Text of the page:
Monday, May 28, 2007

I still don't get it

Customer: "When they come to get me, Rick, I hope you'll be more of a help."
Rick: "I stick my neck out nobody." has posted the audio from Jessica McBride's mock interview with Eugene Kane. I gotta say, I liked the intro. The "interview" itself starts at 5 minutes in, and McBride starts with two questions about Scott Huggins, the Waukesha man who was killed at a gas station on Milwaukee's northwest side. (She forgot to ask the chicken what he thought of Huggins' family calling for legal concealed-carry.) Then she asked Kane if, in the aftermath of the young girl getting killed, he believes the city is in crisis. This was followed by a question on what solutions Kane might have.

Having heard the audio, the only people who should've been offended are those who don't own a Chicken Dance Elmo.

I'm wondering why nobody was offended by the Huggins references. Is it because white male suburbanites aren't important? Or is it because the death of a four-year-old African American girl forces liberals to face some uncomfortable truths about the city they have created, and that's why some of them were offended?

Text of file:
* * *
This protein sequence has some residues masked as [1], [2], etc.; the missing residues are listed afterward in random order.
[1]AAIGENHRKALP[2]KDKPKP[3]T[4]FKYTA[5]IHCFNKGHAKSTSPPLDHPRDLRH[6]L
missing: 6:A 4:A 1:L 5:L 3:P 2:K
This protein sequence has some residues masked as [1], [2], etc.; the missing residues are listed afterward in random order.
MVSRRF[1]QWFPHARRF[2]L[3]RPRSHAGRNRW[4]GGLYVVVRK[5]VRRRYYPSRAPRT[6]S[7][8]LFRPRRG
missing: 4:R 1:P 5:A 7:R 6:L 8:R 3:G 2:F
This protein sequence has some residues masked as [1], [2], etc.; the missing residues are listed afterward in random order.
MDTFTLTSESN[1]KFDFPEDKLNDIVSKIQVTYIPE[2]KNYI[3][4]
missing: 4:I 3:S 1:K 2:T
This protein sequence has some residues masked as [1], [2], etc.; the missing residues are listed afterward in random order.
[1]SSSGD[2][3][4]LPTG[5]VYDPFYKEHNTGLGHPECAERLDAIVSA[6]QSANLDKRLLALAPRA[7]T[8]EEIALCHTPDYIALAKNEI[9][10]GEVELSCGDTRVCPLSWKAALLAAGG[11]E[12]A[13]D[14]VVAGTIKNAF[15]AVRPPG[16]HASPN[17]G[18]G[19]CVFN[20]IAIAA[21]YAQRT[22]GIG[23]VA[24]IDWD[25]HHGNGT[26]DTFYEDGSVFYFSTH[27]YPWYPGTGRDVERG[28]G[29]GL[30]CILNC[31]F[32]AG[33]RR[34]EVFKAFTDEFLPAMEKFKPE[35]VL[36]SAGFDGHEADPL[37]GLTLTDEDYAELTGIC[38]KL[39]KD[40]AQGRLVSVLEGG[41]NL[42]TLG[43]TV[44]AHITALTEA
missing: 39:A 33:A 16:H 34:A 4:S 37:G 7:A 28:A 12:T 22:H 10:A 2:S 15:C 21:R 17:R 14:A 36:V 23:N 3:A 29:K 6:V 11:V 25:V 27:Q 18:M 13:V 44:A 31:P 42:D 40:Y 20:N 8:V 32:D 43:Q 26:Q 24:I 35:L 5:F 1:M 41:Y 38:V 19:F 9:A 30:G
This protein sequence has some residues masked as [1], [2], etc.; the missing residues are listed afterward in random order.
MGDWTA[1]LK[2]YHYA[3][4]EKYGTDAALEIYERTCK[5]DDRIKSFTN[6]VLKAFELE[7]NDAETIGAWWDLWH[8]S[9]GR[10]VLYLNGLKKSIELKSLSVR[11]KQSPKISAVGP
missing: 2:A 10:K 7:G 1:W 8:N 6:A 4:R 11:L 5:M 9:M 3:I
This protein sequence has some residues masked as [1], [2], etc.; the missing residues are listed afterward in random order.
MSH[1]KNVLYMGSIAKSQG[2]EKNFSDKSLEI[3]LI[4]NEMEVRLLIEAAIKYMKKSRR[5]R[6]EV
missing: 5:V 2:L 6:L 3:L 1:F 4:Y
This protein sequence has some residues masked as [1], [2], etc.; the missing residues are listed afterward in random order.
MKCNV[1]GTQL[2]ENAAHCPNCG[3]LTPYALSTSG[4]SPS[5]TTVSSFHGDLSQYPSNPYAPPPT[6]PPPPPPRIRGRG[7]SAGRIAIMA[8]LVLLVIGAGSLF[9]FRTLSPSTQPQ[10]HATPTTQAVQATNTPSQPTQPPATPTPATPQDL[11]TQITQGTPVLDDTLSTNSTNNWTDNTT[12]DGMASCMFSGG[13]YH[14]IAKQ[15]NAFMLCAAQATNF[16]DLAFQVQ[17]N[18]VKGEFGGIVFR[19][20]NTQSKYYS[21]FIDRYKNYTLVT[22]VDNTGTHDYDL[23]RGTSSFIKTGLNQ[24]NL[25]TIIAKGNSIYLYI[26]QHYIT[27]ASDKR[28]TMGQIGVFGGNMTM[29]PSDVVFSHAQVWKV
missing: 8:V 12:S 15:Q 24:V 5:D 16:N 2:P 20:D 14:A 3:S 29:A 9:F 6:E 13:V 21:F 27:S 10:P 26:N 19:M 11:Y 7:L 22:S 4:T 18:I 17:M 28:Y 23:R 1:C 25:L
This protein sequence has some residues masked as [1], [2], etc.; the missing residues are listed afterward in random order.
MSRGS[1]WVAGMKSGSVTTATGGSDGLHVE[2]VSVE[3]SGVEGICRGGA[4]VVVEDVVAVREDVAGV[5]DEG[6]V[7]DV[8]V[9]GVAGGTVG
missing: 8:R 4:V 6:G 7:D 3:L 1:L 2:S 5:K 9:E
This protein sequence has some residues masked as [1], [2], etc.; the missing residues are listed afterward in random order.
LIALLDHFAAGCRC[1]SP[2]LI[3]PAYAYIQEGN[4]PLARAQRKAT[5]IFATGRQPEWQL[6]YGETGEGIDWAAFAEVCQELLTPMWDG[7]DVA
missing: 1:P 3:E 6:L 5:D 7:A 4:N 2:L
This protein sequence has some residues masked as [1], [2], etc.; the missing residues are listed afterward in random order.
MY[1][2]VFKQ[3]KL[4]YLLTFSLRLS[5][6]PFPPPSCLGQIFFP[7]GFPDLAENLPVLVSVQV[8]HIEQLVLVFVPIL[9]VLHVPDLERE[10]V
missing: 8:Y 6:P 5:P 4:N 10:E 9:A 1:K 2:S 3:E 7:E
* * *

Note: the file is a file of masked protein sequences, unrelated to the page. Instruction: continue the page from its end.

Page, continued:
Mark Belling on his television show yesterday claimed that McBride was let go in part because of WTMJ-AM focus group research on "conservative" programming. I'm reminded what focus groups thought of Seinfeld: Jerry Seinfeld's life was too boring and that they should have dropped the back up cast. I'm not sure of the efficacy of focus groups when looking at the niche market segment of talk radio.

What has been clear is that WTMJ-AM ticked off a portion of it's core audience by it's handling of the McBride situation. Hoepfully the next time one of the station's on-air personalities gets criticized in the newspaper, station management doesn't shake itself apart like a spilled bowl of jello.

Meanwhile, Tom McMahon remembers a previous night-time host. Funny, I just mentioned him the other day.

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